The Development of the Person in Waldorf Steiner Education
Subjectification and Possible Links to Non-formal Learning Situations and Expansive Learning in Waldorf (Steiner) Education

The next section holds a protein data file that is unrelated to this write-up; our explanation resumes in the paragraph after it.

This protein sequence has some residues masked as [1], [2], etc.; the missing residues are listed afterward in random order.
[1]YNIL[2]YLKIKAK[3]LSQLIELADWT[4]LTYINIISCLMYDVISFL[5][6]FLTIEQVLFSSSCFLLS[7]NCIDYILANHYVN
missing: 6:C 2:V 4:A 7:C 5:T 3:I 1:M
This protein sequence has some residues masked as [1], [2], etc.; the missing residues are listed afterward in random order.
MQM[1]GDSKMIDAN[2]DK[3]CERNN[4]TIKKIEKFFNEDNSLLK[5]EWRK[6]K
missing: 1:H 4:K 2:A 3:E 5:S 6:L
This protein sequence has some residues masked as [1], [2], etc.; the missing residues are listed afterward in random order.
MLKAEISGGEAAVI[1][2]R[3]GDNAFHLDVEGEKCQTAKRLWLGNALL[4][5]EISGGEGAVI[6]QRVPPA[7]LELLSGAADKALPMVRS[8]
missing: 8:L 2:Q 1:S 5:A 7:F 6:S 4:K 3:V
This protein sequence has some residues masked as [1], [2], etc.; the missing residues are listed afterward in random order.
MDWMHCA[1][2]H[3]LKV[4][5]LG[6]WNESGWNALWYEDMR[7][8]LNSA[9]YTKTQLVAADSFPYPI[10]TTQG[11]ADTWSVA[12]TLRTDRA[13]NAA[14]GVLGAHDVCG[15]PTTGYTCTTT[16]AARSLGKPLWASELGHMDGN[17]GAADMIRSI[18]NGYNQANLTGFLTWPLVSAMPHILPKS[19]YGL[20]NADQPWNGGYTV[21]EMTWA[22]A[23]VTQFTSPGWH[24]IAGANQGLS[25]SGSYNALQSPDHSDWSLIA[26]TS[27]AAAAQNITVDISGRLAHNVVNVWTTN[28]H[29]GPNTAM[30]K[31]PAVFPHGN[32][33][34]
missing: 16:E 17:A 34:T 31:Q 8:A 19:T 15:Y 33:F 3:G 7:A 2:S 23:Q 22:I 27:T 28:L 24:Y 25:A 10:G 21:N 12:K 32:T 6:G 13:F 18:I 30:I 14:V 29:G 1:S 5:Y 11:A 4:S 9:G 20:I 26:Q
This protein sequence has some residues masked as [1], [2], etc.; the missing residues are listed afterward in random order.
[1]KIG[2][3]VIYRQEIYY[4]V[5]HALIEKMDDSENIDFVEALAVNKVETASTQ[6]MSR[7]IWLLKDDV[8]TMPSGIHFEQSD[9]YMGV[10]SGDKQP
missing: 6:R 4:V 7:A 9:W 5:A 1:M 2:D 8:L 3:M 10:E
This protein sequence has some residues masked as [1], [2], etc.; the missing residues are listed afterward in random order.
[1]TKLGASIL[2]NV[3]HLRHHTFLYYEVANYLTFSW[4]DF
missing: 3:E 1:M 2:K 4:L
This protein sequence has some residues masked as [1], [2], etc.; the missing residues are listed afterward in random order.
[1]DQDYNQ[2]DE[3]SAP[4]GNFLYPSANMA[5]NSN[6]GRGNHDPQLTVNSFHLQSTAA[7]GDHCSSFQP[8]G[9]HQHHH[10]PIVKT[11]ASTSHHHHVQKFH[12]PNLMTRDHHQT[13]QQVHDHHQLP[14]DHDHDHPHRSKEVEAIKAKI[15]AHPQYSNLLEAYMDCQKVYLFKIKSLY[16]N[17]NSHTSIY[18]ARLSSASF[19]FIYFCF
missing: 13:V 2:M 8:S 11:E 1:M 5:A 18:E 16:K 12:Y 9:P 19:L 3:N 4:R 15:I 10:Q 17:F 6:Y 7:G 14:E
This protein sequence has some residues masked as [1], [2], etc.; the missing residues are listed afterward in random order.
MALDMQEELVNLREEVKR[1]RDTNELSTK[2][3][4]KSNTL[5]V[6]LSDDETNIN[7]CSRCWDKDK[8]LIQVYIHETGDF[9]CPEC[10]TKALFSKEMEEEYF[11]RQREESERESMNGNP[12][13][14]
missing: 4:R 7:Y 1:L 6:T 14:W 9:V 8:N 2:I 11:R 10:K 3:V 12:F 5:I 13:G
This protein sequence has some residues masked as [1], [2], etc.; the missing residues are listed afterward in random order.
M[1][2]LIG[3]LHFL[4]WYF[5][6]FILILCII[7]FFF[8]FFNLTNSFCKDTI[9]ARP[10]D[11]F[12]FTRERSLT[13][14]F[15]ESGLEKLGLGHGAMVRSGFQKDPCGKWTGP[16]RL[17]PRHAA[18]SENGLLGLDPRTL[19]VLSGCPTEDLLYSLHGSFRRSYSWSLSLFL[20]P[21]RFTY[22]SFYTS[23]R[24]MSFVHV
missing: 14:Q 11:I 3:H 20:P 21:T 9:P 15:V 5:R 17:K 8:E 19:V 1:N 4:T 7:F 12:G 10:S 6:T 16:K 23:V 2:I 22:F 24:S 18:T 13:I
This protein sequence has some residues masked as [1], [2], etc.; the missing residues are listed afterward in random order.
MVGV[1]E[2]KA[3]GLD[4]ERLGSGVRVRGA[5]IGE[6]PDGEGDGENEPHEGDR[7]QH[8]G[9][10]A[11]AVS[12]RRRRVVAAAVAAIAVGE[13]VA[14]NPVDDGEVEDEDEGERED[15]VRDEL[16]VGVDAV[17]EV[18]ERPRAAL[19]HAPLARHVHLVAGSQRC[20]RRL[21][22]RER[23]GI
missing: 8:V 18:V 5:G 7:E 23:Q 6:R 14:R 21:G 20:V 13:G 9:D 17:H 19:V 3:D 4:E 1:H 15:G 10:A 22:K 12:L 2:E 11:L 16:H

The development of the person is a core aim of Waldorf (Steiner) education. This article offers a theoretical account of some of the processes involved. Personal development is conceived of in terms of Biesta’s (2013) notion of subjectification or self-formation and is located within the spectrum of contemporary Bildung theory. The paper draws on the outcomes of a small-scale practitioner study of students at the end of their school career in a Waldorf (Steiner) school in Germany, conducted and written up as a doctoral thesis in education (EdD) at a UK university. The students in the study associated their personal development significantly more with non-formal learning situations such as projects, internships, drama productions and the class community, than with formally taught subjects. This article offers two possible reasons for the association between development of self and informality; experiences of interruption and discontinuity, and the lived experience of sojourning in authentic communities of practice. It also offers a possible explanation why formal class-room learning may be experienced as estranging, leading to defensive rather than expansive learning. It considers the impact of scaffolded reflection in support of the development of the person.
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